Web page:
Skiing in support of the Big City Mountaineers, aprés Outdoor Retailer.
This OR Winter Market was my fortieth Outdoor Industry tradeshow. I began going to the shows in the summer of 1991 (that year it was in Reno), and I’ve been at almost every one since. I missed one after having a serious bike wreck on the day before I was supposed to leave for the show.
So this was number “40,” for me, or “quarante” as they say in French. That’s a nice round number that makes me think. Continue reading
Photo: Paul-Baptiste Baca
I am a confessed gear whore.
gear whore n. someone who has to have the best, most expensive, coolest gear, useful or not.
Yes, I like the shiny and the new. And there are times when I look over my rack and I realise I am just one or two colour-coordinated draws away from being one of those sport climbers.
But really, why do I buy what I buy? Such a simple question does not have a simple answer.
I have worked in marketing and advertising for the past 20 years and have a pretty good grasp on how the artifice and casuistry of product pimping works. But that doesn’t mean I am immune. In fact, I have a high appreciation for a well-crafted advertisement and am more likely to invest at least my time into researching a product that is packaged well and peddled in just the right way to highlight its particular je ne sais quoi. Black and white sketches or flat product photos might be enough to pique some consumers’ interest, but many people really do prefer the glossy, full-colour splash of gear-in-action (me included). It’s a world of embodying the brand.
Companies like Black Diamond Equipment and Petzl know this. They don’t casually spend their advertising dollars. And retailers know what they are doing when they put those pretty products in the hands and on the backs of pretty people.
But as much as the beautiful people and shiny colours get my attention, it is not the reason I buy. Getting the customer into the store or to your website might be half the battle, but half does not make a sale.
Photo: David Morlock Photography | OWL Trip 2010
I came across The Three F’s when I first started working in the Outdoor Industry about 20 years ago. I had only been on the job for a short time and like any new staffer hungry for knowledge I was browsing through old catalogs in the break room.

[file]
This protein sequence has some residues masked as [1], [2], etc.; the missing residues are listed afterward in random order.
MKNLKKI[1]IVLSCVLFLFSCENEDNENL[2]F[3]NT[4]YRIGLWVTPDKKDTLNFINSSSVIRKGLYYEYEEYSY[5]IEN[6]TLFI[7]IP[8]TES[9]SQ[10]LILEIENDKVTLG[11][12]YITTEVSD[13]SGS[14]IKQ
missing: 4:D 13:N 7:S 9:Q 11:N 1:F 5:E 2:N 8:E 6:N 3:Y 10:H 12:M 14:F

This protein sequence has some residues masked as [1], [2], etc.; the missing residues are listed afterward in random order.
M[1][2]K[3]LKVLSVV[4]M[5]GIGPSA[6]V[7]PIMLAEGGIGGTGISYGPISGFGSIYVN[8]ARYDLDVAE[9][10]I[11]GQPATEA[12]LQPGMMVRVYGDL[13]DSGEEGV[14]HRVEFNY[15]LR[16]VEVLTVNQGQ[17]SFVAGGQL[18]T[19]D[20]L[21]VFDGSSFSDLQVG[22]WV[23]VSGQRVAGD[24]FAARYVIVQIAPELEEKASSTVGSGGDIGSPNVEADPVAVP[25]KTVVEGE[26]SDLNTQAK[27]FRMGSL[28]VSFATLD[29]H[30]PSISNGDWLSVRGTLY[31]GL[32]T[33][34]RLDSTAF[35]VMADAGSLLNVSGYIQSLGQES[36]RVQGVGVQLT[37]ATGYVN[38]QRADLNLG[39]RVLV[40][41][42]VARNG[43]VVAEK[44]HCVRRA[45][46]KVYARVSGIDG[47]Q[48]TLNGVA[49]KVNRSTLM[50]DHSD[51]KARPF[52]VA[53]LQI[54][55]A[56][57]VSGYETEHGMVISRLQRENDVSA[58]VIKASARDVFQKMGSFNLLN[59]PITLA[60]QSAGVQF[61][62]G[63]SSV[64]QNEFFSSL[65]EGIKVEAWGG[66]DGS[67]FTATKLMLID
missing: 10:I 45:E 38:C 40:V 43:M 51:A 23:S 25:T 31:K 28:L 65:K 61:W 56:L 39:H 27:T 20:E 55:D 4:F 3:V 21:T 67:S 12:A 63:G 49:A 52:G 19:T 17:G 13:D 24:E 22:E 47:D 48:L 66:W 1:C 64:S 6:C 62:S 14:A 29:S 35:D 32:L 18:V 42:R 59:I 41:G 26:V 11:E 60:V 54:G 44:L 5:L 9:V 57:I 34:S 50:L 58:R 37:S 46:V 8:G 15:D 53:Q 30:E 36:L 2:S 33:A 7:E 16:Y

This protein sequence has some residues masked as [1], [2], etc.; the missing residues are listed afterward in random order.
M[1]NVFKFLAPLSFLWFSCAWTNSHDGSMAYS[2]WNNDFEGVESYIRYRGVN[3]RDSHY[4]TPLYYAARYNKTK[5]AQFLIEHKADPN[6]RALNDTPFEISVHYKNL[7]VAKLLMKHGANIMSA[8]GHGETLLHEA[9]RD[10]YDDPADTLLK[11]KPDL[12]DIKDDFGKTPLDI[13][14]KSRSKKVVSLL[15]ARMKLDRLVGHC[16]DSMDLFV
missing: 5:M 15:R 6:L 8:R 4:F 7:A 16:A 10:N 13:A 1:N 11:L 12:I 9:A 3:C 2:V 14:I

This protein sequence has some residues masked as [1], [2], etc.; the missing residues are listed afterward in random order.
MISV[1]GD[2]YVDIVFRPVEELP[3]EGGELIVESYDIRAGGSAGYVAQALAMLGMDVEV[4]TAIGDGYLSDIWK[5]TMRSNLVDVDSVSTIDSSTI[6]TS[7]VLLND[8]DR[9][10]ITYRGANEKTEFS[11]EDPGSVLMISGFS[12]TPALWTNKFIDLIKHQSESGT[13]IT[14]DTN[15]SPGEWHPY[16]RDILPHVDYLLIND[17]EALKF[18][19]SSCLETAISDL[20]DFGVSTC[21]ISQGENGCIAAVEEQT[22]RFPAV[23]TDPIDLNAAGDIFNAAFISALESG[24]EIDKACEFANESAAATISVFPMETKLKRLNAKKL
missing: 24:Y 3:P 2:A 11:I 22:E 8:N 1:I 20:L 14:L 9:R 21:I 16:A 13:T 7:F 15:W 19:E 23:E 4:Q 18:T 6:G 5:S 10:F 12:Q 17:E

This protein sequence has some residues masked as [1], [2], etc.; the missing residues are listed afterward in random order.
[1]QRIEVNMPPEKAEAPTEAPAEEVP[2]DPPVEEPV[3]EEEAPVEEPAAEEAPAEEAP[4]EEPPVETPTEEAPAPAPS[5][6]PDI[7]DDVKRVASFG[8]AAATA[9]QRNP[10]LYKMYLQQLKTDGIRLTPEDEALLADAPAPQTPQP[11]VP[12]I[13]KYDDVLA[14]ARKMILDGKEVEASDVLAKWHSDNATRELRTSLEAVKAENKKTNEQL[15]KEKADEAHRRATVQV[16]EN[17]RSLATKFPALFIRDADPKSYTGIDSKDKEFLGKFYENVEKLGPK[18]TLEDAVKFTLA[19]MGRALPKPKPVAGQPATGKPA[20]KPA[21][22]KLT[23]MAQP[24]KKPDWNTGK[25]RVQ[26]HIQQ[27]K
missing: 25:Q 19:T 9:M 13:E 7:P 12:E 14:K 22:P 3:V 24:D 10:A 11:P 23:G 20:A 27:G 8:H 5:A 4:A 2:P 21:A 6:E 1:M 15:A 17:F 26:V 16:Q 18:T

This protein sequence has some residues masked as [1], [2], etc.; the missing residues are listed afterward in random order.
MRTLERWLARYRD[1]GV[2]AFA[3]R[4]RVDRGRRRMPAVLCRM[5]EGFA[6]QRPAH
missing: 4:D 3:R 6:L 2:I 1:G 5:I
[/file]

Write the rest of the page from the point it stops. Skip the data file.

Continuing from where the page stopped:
In the front of an old backpack catalog some guy named “Wayne” used the concept of Fit, Fabrics and Features to walk through his product line. It was a concept that not only clarified the differences between the products in the line but also between other companies.
The Three F’s have been a great tool me. They’re a yardstick that help me decide whether or not I’m going to buy a piece of equipment or apparel and they’re a great method for comparing and understanding outdoor products.
Cragmama training the next Chris Sharma
Most of my fondest childhood memories involve the outdoors in some way or another. Whether it was running through a neighborhood meadow armed with a butterfly net and field guides, collecting worms along the lake bank with my dad before casting our fishing lines, or practicing cannonballs with my mom at the local pool, I grew up spending more hours outside than in. Now that I have a 16 month old son of my own, my hope is to instill a love and respect for the outdoors in him the way my parents did for me.
As part of our ongoing series on Opportunities for #OIBIZ, today we wanted to call out somebody who is doing it right and is getting kids outdoors. To this end, check out Milwaukee’s Urban Ecology Center. These folks are awesome.
The Urban Ecology Center educates and inspires people to understand and value nature as motivation for positive change, neighborhood by neighborhood. Our Environmental Community Centers:
- Provide outdoor science education for urban youth
- Protect and use natural areas, making them safe, accessible and vibrant
- Preserve and enhance these natural areas and their surrounding waters
- Promote community by offering resources that support learning, volunteerism, stewardship, recreation, and camaraderie
- Practice and model environmentally responsible behaviors
Lately, we’ve been examining opportunities for #OIBIZ to be more inclusive, and to embrace greater diversity. In our minds, there’s really no reason why the demographics of the Outdoor Industry are not a micro-cosm of the population of the United States as a whole. En route to telling us how to be more aware of a vibrant part of our industry, today’s guest-post by our friend Mo Kappes takes a surprising turn. When a whole population of people don’t feel safe outdoors – when the objective hazard isn’t a bear, a fall, or an avalanche, but another person – we have a whole lot of work to do. Important things to think about, here…